Freedom High School Assistant Principal Gayle Walden is Burke County Public Schools’ assistant principal of the year. Walden, originally from Gatlinburg, Tennessee, moved to Morganton as a child and attended Burke County Public Schools from the second to the ninth grade. She graduated high school in South Carolina and received a bachelor’s in administrative management from Clemson University. Walden received her teaching certification from Lenoir-Rhyne University and a master’s in school administration from Appalachian State University. She is a National Board Certified Teacher and has a gifted education licensure.
Walden started her teaching career with Burke County Public Schools in 1988 and has taught second through fifth grades at Oak Hill Elementary School and Walter Johnson Middle School. She also is a past gifted education facilitator. She was the assistant principal at Salem Elementary School for the 2013-14 and 2014-15 school years and started as an assistant principal at Freedom in August.
Walden said she is humbled to be named assistant principal of the year. She said, “I know many who are much more deserving of the honor.”
Walden said she has taken nuggets of wisdom from the different management styles of each of the 10 different principals and seven different assistant principals she has worked with during her career.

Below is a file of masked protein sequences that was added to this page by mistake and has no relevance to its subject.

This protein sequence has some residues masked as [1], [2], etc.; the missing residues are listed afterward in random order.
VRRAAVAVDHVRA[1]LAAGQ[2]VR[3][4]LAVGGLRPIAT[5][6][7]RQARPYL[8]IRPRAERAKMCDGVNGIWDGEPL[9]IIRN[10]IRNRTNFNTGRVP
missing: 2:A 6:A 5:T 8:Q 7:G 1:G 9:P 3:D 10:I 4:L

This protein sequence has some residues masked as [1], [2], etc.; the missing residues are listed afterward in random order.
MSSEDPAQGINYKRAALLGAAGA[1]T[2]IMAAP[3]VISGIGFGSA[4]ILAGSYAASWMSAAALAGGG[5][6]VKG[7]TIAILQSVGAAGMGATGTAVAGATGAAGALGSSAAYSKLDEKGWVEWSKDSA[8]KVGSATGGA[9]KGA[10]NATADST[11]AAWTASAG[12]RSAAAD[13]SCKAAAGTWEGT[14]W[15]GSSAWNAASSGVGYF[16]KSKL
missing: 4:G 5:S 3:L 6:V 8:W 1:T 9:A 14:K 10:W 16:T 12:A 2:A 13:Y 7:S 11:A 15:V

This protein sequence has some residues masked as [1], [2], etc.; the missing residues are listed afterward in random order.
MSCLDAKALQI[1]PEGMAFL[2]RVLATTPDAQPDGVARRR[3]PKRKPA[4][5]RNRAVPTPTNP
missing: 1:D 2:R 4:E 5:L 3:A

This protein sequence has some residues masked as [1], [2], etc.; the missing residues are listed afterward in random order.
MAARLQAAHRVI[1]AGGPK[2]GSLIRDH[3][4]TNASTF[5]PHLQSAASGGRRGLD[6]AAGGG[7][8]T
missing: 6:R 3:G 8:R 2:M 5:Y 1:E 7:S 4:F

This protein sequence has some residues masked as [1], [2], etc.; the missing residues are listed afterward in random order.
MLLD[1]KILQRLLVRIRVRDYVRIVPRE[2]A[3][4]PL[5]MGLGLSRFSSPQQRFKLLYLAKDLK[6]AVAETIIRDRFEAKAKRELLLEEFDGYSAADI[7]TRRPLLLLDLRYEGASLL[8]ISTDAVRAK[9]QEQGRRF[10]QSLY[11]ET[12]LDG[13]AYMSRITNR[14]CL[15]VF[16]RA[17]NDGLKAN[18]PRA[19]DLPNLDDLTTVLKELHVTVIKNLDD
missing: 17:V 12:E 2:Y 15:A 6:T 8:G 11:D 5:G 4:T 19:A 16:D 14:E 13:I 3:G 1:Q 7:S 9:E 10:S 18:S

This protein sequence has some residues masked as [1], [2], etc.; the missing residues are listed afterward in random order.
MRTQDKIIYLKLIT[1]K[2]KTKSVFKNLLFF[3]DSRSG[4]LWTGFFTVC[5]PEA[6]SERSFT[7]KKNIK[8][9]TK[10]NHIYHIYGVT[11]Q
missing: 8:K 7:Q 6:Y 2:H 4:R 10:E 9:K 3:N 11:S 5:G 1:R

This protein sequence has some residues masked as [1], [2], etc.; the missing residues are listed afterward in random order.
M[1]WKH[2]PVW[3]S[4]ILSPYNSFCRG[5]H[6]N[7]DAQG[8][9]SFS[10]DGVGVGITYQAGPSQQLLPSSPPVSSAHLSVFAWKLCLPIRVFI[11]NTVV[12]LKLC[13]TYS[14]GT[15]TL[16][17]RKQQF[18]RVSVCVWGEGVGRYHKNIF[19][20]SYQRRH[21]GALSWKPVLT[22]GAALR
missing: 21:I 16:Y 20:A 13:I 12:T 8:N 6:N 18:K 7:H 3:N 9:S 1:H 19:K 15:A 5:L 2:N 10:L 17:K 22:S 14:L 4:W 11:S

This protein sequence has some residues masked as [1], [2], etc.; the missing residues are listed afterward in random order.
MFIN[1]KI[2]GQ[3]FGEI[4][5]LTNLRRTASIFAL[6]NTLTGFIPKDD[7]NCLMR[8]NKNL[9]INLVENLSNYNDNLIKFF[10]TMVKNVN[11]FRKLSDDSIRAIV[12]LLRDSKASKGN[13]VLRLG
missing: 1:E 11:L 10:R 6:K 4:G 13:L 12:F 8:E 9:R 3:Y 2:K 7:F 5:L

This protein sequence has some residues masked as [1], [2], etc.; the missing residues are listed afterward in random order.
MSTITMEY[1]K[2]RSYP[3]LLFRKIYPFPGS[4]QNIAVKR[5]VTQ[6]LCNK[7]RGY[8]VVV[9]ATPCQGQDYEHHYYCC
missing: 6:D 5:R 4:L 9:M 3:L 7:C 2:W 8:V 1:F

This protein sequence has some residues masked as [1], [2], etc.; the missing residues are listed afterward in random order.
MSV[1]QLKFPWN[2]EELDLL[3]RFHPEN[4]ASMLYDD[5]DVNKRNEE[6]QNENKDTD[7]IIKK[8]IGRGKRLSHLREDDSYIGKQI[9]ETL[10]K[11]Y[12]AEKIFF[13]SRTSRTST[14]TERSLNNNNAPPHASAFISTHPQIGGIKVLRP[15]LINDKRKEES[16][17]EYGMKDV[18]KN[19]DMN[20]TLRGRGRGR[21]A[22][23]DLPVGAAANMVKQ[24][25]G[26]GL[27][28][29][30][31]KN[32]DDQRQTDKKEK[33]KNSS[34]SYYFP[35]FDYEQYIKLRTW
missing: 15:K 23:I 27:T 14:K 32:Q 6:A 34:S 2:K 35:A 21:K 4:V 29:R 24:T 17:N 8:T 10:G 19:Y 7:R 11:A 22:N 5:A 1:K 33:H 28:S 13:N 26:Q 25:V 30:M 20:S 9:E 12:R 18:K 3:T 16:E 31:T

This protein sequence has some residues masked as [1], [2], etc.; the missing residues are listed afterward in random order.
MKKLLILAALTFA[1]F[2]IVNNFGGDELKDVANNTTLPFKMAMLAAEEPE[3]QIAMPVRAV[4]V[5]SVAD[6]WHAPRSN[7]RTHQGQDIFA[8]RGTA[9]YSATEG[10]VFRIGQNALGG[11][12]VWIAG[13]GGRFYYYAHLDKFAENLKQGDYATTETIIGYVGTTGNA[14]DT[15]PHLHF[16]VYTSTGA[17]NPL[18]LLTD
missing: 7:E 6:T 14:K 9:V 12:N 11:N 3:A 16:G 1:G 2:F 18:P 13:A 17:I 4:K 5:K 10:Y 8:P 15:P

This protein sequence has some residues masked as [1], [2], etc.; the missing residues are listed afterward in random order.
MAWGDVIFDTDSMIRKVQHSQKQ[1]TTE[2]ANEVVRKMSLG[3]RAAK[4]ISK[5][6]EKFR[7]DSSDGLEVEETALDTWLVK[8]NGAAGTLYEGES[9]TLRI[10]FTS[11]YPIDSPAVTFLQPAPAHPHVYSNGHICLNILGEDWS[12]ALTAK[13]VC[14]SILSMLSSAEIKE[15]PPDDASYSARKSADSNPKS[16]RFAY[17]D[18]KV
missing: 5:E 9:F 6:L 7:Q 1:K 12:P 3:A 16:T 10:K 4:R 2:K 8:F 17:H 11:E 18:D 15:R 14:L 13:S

Walden is married to Karl, a retired captain with the Morganton Department of Public Safety, and they have two children, Amanda Highley, media coordinator at Forest Hill Elementary, and Jake Walden, 1st Lieutenant in US Army, stationed in Fort Carson, Colorado and preparing for a deployment in Afghanistan. She is the daughter of Claudette and Eddie Reece, of Morganton. Walden enjoys traveling, camping, hiking and reading and is a member of El Bethel Baptist Church where she is involved in community service.
Learning Government Up Close: 
Valdese Offering Citizens Academy
The Valdese Citizens Academy is a program designed to educate Valdese Citizens on the ins and outs of local government. The program will be held on Thursdays from 6-8pm beginning on Thursday, March 24, at Valdese Town Hall. Sessions will be held for seven consecutive Thursdays and will include tours of the fire station, police station and water plants. Participants who attend at least six sessions will receive a graduation certificate. For an application and itinerary, visit townofvaldese.com and click on the “Community” link.